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In Brazil, History and Story Are the Same and Fake News Isn’t Fake

Brazilians often can't distinguish between fact and fiction

Fake news is the big news these days. We are being warned how pernicious and pervasive fake news is in our daily lives. It’s altering the outcome of elections, and is so destructive it’s forcing us to feel guilty about our dependence on technology, as if it were possible to exist today without a cellphone.

On the other hand, scholars point out that every story has multiple angles. It’s difficult to argue with that logic, which is why it’s often hard to tell the difference between real news and fake news.

South Americans have always been suspicious of the news media. The continent is grounded in the oral culture. News generally travels via friendly gossip and rumor. People trust a story from their neighbor more than a TV journalist or newspaper.

In Curitiba, Brazil, a state capital, the largest daily newspaper, Gazeta do Povo, has gone out of business. (It still exists online.) When a friend posts a video on Instagram or WhatsApp, the immediate reaction is to believe whatever’s being touted, assuming we can differentiate between a real story and an advertisement. Social media reigns.

Globo News, the largest TV news source in Brazil, sometimes changes a story. A few days after the story initially airs, they will uncover additional sources that completely alter the original feature; meanwhile, they never apologize for getting it wrong the first time.

Another popular Brazilian news source boasts, “Never wrong for long” in their self-promotions. It’s no wonder people question the veracity of journalism.

Two thirds of North Americans say the government knows more than it’s saying about UFOs. We don’t all live in the same reality. Your news may be my garbage. “One man’s ceiling is another man’s floor,” as songwriter Paul Simon put it.

A survey revealed one third of Americans rely on news sources they know are unreliable. If you expect your news source to be unreliable, like the propaganda on the Breitbart News Network, being accurately informed is not a priority.

Similarly, if Facebook is your main source of news, then news is not your game. Facebook and Instagram are the repository for the fun stories they leave out of The New York Times. However, it’s understandable that some people want to avoid the ‘hard’ news. Do we really need more information in our lives, especially when most of it is sad?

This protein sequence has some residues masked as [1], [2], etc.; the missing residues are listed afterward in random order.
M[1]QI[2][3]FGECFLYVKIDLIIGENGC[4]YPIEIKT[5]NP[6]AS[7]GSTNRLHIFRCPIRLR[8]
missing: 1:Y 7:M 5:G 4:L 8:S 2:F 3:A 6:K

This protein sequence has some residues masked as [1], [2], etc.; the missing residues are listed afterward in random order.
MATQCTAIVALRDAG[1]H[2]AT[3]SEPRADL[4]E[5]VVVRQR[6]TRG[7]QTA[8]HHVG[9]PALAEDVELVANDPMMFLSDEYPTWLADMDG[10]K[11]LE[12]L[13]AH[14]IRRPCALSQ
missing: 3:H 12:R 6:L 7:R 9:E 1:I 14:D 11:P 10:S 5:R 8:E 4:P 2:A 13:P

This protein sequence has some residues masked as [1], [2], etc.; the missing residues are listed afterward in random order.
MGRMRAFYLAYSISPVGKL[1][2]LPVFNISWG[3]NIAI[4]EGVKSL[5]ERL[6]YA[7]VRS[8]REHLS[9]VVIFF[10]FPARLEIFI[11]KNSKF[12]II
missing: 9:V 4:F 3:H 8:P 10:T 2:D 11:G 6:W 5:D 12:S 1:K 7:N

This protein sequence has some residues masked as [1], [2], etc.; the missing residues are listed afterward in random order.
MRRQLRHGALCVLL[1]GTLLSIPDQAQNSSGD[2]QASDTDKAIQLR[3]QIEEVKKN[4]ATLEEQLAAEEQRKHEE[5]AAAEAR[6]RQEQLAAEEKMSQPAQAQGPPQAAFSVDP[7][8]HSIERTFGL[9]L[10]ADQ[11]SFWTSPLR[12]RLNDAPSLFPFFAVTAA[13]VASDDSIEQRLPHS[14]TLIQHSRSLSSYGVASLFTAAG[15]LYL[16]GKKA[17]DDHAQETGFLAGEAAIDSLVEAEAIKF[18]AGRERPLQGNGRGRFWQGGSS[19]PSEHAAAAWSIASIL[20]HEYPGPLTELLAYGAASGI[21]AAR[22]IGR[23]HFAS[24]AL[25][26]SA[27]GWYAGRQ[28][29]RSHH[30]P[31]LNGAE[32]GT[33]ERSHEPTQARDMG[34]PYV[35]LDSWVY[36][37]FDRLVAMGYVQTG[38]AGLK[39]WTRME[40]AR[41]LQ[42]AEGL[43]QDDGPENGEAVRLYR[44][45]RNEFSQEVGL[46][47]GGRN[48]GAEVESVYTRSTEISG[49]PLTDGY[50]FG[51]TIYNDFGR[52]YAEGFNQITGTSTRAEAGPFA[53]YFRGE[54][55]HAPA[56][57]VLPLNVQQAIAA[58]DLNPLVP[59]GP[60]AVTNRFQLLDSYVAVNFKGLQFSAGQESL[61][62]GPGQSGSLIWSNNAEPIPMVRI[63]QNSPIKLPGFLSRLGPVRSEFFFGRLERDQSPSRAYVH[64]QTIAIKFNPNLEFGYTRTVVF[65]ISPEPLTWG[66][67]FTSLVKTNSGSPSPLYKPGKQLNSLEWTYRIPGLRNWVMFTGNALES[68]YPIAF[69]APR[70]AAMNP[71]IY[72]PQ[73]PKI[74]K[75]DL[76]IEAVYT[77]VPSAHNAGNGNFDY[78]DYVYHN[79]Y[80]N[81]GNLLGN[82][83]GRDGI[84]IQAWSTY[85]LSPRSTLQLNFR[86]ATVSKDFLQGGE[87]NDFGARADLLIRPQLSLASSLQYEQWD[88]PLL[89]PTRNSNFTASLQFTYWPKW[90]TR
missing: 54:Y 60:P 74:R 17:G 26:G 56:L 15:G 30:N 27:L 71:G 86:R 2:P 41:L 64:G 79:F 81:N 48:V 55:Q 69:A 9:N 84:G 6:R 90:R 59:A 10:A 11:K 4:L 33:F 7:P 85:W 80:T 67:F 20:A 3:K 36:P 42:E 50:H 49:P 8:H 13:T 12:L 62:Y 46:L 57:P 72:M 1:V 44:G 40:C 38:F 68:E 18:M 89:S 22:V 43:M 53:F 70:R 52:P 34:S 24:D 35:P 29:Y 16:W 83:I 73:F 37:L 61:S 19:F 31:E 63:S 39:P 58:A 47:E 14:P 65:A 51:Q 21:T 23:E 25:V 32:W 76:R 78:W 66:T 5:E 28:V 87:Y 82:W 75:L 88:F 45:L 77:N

A few years ago, the Portuguese words for history and story were different. However, they were so similar in pronunciation people gave up distinguishing the difference. Today, “história” means both history and a story, blurring the distinction between reality and fiction.

A Brazilian woman once said to me in English, “I heard a history about a man; I don’t know if it’s true.” Ask a Brazilian if the movie or TV series she watched is true, and she won’t know. The difference between fact and fiction isn’t important so it’s not something she’ll notice.

I mentioned to a university professor in Brazil that I was confused about the meaning of the word história. I asked him if people using the same word for history and story was symbolic of the merging of fact with fantasy. He replied, “Yes. They merge. But why is that a problem? Isn’t history just a collection of everyone’s stories?”

The professor makes an interesting point. There is a philosophical basis for the blending of fact and fiction. Oral history has been around since the dawn of humanity, long before there was written language. Stories and myths gather a culture’s collective knowledge and are passed down through generations.

If a culture’s collective stories are its oral history, it’s not surprising there is no clear demarcation between fiction and reality. Myths merge into facts when they are accepted by an entire culture.

A literary genre – magic realism – originated from Latin American writers in the 1960s as a way of describing this merging. In magic realism, spirits guide the living in times of distress. For North Americans spirits are magical, but for Latin Americans they are real.

At first, this genre was difficult for North Americans to accept as realistic, but today it is widely accepted and has morphed into millennial tales in English of everyday vampires. Whereas readers in English were once entertained by the fictional adventures of Dracula, Frankenstein, and the Hobbits, today we are actively preparing for post-apocalypse zombies.

Myths are full of exaggeration just as rumors and gossip are. People believe what they choose because they hear what they want to hear. My proposition is fake news isn’t fake. It’s real because it covers the entire spectrum of reality, believable and unbelievable.

Thanks to the internet and advanced filmmaking technology such as the Star Wars movies, the merging of fact with fiction, reality and imagination, is pervasive today. Whether it’s news or entertainment, the merging reflects the way our minds view the universe.

This raises another question. Is the boundary between fiction and reality less clear today than in the past? I think not. A thousand years ago, doctors were called witch doctors and relied on the assistance of the spirit gods. The average person was illiterate. A mere hundred years ago, people believed illnesses could be cured through blood-letting, and Franz Kafka’s genius turned a man into a bug.

B. Michael Rubin is an American writer living in Brazil and a frequent contributor to Brazzil.com. His website is www.bmichaelrubin.com

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